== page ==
Niessen S, Dix MM, Barbas S, Potter ZE, Lu S, Brodsky O, Planken S, Behenna D, Almaden C, Gajiwala KS, Ryan K, Ferre R, Lazear MR, Hayward MM, Kath JC, Cravatt BF.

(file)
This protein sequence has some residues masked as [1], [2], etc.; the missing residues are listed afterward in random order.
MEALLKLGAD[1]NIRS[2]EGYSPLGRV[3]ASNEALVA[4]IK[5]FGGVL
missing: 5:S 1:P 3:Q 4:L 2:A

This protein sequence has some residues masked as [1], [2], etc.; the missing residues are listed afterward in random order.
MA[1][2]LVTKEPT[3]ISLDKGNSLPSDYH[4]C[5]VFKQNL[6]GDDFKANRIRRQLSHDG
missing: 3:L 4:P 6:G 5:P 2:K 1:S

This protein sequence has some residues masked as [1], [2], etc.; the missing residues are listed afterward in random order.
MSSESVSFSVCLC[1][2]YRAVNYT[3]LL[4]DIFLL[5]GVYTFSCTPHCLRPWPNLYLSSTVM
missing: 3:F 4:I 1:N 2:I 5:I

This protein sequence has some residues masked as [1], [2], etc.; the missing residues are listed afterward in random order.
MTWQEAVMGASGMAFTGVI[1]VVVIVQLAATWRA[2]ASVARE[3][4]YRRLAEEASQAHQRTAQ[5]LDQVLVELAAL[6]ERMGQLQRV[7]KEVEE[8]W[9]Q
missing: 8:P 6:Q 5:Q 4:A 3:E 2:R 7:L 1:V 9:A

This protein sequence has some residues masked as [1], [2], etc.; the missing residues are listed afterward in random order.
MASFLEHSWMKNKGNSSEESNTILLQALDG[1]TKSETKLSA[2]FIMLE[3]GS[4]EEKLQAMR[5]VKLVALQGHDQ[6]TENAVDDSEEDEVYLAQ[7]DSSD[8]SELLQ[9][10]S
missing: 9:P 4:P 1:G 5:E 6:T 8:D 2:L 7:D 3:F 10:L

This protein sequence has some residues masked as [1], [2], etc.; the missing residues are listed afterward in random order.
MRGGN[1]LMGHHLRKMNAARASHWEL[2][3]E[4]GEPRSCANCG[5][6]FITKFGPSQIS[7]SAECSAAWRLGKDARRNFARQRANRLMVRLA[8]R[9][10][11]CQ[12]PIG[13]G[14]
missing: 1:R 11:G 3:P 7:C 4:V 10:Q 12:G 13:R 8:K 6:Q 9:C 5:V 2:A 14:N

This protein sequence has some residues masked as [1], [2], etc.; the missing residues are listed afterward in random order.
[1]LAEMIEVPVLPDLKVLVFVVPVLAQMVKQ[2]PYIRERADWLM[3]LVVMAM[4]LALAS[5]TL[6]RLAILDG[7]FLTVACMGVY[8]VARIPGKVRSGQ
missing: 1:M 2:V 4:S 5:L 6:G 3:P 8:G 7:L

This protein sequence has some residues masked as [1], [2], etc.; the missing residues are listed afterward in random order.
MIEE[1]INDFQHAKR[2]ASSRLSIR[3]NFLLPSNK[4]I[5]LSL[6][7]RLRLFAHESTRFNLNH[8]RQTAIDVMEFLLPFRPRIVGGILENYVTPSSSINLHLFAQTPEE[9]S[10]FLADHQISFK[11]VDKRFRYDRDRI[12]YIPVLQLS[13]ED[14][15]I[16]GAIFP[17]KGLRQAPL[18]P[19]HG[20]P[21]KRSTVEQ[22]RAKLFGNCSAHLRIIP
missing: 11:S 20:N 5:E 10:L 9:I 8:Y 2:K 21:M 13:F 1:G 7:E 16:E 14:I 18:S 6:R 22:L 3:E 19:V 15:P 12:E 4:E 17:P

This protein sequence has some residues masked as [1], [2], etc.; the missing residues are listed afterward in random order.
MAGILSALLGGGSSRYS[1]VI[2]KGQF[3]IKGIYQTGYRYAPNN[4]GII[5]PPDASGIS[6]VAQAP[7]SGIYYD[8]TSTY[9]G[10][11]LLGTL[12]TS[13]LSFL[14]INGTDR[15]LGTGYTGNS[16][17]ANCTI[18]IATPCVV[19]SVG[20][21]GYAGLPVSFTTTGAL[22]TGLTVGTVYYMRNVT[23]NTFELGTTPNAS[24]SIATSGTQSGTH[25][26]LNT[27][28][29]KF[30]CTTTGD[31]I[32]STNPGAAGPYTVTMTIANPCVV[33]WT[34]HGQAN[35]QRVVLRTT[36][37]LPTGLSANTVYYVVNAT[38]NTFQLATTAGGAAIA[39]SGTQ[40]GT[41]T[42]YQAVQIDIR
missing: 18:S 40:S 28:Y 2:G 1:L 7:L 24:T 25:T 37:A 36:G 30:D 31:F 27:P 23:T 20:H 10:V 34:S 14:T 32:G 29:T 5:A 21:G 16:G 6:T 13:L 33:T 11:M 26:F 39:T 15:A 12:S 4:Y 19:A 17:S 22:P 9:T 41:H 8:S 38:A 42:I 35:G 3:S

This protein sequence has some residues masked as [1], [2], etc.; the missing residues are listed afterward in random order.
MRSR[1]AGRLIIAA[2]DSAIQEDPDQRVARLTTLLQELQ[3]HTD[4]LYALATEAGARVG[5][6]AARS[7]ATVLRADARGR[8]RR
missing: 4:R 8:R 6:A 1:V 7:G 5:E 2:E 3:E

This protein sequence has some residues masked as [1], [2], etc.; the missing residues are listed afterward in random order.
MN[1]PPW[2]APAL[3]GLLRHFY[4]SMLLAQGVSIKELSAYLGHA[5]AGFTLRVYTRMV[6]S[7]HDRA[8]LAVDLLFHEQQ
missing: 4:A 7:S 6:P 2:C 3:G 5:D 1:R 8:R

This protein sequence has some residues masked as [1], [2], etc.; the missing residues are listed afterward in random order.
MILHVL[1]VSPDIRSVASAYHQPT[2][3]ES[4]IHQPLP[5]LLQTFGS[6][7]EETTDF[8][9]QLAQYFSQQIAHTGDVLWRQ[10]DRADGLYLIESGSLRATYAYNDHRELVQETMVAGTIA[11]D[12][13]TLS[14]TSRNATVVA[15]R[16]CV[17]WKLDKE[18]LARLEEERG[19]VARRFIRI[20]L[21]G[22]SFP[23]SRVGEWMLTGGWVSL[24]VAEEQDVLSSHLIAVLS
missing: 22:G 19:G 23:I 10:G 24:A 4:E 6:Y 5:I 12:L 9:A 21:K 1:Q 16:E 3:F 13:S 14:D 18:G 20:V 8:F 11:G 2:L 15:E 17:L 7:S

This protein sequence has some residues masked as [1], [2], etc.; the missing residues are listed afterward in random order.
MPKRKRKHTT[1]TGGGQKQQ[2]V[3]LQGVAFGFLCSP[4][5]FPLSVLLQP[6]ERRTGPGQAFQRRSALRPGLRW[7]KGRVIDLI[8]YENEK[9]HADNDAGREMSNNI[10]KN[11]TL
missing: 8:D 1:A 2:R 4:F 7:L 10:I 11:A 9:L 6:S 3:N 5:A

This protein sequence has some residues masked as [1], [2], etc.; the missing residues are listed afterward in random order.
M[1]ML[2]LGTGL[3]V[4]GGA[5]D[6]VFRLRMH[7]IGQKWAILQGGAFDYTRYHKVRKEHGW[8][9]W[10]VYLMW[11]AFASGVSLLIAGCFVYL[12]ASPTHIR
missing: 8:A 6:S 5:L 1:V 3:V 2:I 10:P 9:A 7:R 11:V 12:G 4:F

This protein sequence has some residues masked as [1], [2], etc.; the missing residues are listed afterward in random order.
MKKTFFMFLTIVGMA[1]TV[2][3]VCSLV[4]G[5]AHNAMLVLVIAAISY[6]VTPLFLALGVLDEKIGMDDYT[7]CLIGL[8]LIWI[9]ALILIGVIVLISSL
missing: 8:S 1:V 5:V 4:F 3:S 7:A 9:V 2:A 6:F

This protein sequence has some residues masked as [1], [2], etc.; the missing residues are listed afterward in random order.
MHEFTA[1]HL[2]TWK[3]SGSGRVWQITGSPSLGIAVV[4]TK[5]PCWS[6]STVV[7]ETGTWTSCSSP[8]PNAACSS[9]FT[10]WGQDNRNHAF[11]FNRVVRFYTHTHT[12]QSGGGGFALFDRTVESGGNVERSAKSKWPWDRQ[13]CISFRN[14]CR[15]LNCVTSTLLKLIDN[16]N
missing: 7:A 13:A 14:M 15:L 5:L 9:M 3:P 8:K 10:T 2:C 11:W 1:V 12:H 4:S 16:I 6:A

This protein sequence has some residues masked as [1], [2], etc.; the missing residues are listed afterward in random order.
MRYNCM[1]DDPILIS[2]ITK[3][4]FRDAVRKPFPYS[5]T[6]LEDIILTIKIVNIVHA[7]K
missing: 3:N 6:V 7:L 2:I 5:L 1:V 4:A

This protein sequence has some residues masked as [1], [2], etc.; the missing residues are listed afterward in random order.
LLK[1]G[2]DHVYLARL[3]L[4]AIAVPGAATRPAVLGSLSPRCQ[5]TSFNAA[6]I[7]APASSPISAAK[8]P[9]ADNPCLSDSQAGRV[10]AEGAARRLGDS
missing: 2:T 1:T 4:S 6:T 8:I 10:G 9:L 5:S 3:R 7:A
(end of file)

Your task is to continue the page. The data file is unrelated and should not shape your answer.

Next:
Patients with non-small cell lung cancers that have kinase-activating epidermal growth factor receptor (EGFR) mutations are highly responsive to first- and second-generation EGFR inhibitors. However, these patients often relapse due to a secondary, drug-resistant mutation in EGFR whereby the gatekeeper threonine is converted to methionine (T790M). Several third-generation EGFR inhibitors have been developed that irreversibly inactivate T790M-EGFR while sparing wild-type EGFR, thus reducing epithelium-based toxicities. Using chemical proteomics, we show here that individual T790M-EGFR inhibitors exhibit strikingly distinct off-target profiles in human cells. The FDA-approved drug osimertinib (AZD9291), in particular, was found to covalently modify cathepsins in cell and animal models, which correlated with lysosomal accumulation of the drug. Our findings thus show how chemical proteomics can be used to differentiate covalent kinase inhibitors based on global selectivity profiles in living systems and identify specific off-targets of these inhibitors that may affect drug activity and safety.